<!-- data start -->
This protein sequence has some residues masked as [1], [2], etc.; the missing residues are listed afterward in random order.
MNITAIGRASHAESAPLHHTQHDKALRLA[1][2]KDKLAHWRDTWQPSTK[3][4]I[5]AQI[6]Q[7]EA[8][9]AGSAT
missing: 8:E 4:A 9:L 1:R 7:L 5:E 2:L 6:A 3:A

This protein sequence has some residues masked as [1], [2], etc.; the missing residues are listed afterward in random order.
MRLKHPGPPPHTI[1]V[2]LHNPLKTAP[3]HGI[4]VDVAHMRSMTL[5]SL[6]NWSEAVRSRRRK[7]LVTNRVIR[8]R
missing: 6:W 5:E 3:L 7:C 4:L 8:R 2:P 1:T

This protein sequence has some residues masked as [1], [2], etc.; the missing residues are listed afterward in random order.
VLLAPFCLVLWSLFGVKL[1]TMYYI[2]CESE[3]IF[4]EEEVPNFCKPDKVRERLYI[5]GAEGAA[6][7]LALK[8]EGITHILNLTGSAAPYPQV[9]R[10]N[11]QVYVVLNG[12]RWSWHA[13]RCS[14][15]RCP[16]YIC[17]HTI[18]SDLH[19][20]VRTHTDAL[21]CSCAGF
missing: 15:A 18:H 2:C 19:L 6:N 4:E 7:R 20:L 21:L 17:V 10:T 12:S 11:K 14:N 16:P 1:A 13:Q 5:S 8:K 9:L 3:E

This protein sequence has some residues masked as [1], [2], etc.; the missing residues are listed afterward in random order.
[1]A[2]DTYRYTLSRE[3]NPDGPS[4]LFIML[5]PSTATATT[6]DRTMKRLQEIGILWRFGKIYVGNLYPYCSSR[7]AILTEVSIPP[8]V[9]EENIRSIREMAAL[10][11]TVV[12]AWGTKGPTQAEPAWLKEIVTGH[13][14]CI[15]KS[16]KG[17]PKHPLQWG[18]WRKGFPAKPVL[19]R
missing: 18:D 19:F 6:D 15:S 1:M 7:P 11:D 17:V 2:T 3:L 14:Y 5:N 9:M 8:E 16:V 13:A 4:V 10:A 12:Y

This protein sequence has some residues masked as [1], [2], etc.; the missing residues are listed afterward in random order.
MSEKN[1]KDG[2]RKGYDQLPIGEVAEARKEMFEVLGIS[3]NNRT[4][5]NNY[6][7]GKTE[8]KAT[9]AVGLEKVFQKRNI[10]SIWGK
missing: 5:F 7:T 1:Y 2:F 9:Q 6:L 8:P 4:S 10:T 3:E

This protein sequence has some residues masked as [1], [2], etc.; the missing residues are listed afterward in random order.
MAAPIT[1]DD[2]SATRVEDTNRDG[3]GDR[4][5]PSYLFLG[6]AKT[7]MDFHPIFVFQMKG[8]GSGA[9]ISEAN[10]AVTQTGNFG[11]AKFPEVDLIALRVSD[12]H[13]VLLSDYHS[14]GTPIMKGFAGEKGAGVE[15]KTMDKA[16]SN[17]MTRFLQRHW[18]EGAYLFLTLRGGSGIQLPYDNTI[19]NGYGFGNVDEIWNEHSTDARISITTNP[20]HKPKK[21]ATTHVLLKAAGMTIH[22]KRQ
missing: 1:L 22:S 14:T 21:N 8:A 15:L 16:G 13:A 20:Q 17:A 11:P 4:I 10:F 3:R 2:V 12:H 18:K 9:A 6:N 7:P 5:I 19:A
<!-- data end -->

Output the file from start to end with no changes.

This protein sequence has some residues masked as [1], [2], etc.; the missing residues are listed afterward in random order.
MNITAIGRASHAESAPLHHTQHDKALRLA[1][2]KDKLAHWRDTWQPSTK[3][4]I[5]AQI[6]Q[7]EA[8][9]AGSAT
missing: 8:E 4:A 9:L 1:R 7:L 5:E 2:L 6:A 3:A

This protein sequence has some residues masked as [1], [2], etc.; the missing residues are listed afterward in random order.
MRLKHPGPPPHTI[1]V[2]LHNPLKTAP[3]HGI[4]VDVAHMRSMTL[5]SL[6]NWSEAVRSRRRK[7]LVTNRVIR[8]R
missing: 6:W 5:E 3:L 7:C 4:L 8:R 2:P 1:T

This protein sequence has some residues masked as [1], [2], etc.; the missing residues are listed afterward in random order.
VLLAPFCLVLWSLFGVKL[1]TMYYI[2]CESE[3]IF[4]EEEVPNFCKPDKVRERLYI[5]GAEGAA[6][7]LALK[8]EGITHILNLTGSAAPYPQV[9]R[10]N[11]QVYVVLNG[12]RWSWHA[13]RCS[14][15]RCP[16]YIC[17]HTI[18]SDLH[19][20]VRTHTDAL[21]CSCAGF
missing: 15:A 18:H 2:C 19:L 6:N 4:E 7:R 20:L 21:L 17:V 10:T 12:S 11:K 14:N 16:P 1:A 13:Q 5:S 8:K 9:L 3:E

This protein sequence has some residues masked as [1], [2], etc.; the missing residues are listed afterward in random order.
[1]A[2]DTYRYTLSRE[3]NPDGPS[4]LFIML[5]PSTATATT[6]DRTMKRLQEIGILWRFGKIYVGNLYPYCSSR[7]AILTEVSIPP[8]V[9]EENIRSIREMAAL[10][11]TVV[12]AWGTKGPTQAEPAWLKEIVTGH[13][14]CI[15]KS[16]KG[17]PKHPLQWG[18]WRKGFPAKPVL[19]R
missing: 18:D 19:F 6:D 15:S 1:M 7:P 11:D 17:V 2:T 3:L 14:Y 5:N 9:M 8:E 16:V 13:A 4:V 10:A 12:Y

This protein sequence has some residues masked as [1], [2], etc.; the missing residues are listed afterward in random order.
MSEKN[1]KDG[2]RKGYDQLPIGEVAEARKEMFEVLGIS[3]NNRT[4][5]NNY[6][7]GKTE[8]KAT[9]AVGLEKVFQKRNI[10]SIWGK
missing: 5:F 7:T 1:Y 2:F 9:Q 6:L 8:P 4:S 10:T 3:E

This protein sequence has some residues masked as [1], [2], etc.; the missing residues are listed afterward in random order.
MAAPIT[1]DD[2]SATRVEDTNRDG[3]GDR[4][5]PSYLFLG[6]AKT[7]MDFHPIFVFQMKG[8]GSGA[9]ISEAN[10]AVTQTGNFG[11]AKFPEVDLIALRVSD[12]H[13]VLLSDYHS[14]GTPIMKGFAGEKGAGVE[15]KTMDKA[16]SN[17]MTRFLQRHW[18]EGAYLFLTLRGGSGIQLPYDNTI[19]NGYGFGNVDEIWNEHSTDARISITTNP[20]HKPKK[21]ATTHVLLKAAGMTIH[22]KRQ
missing: 1:L 22:S 14:T 21:N 8:A 15:L 16:G 13:A 20:Q 17:A 11:P 4:I 10:F 3:R 2:V 12:H 18:K 9:A 6:N 7:P 5:I 19:A